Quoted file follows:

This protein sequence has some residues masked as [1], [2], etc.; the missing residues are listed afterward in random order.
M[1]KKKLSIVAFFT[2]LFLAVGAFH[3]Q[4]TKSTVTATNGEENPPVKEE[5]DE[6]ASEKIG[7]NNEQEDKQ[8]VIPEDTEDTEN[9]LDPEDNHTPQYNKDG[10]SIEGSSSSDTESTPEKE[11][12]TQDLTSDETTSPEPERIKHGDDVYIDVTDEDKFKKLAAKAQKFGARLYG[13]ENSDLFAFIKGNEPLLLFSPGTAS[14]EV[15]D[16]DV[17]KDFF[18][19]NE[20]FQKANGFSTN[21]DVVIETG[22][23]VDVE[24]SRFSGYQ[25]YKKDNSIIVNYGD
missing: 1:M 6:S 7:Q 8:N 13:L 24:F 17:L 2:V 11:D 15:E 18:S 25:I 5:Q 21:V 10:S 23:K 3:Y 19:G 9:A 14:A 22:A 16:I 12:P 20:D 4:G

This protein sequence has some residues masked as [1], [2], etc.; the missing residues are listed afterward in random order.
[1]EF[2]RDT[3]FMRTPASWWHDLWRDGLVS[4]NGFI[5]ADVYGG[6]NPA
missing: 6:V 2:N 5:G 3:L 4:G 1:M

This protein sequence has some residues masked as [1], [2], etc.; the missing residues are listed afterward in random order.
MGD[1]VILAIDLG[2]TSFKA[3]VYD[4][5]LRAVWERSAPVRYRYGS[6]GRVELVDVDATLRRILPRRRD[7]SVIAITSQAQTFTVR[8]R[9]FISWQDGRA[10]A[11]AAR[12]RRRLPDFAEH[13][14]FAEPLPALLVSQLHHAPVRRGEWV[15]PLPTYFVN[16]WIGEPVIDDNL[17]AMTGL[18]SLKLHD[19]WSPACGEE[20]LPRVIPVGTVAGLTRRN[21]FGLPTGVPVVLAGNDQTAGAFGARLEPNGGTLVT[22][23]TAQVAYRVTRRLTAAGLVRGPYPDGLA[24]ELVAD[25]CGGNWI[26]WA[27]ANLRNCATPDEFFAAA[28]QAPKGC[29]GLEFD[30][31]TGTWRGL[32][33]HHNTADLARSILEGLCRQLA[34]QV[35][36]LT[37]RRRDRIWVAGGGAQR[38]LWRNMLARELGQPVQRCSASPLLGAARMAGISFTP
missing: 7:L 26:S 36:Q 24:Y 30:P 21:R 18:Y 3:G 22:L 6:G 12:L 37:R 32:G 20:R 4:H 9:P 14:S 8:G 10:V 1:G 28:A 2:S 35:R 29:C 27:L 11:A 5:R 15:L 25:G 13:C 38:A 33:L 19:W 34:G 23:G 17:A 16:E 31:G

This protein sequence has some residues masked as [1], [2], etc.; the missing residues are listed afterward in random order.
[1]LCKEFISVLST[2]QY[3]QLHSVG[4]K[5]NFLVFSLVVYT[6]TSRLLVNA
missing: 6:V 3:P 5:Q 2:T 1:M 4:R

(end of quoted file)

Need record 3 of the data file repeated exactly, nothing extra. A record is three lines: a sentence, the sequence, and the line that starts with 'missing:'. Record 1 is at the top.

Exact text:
This protein sequence has some residues masked as [1], [2], etc.; the missing residues are listed afterward in random order.
MGD[1]VILAIDLG[2]TSFKA[3]VYD[4][5]LRAVWERSAPVRYRYGS[6]GRVELVDVDATLRRILPRRRD[7]SVIAITSQAQTFTVR[8]R[9]FISWQDGRA[10]A[11]AAR[12]RRRLPDFAEH[13][14]FAEPLPALLVSQLHHAPVRRGEWV[15]PLPTYFVN[16]WIGEPVIDDNL[17]AMTGL[18]SLKLHD[19]WSPACGEE[20]LPRVIPVGTVAGLTRRN[21]FGLPTGVPVVLAGNDQTAGAFGARLEPNGGTLVT[22][23]TAQVAYRVTRRLTAAGLVRGPYPDGLA[24]ELVAD[25]CGGNWI[26]WA[27]ANLRNCATPDEFFAAA[28]QAPKGC[29]GLEFD[30][31]TGTWRGL[32][33]HHNTADLARSILEGLCRQLA[34]QV[35][36]LT[37]RRRDRIWVAGGGAQR[38]LWRNMLARELGQPVQRCSASPLLGAARMAGISFTP
missing: 7:L 26:S 36:Q 24:Y 30:P 21:R 18:Y 3:G 22:L 6:G 12:L 37:R 32:G 20:R 4:H 9:P 14:S 8:G 10:V 1:G 28:A 2:S 35:R 29:C 27:L 11:A 5:R 15:L 25:G 13:C 38:A 33:L 19:W 34:G 23:G 17:A 16:E 31:G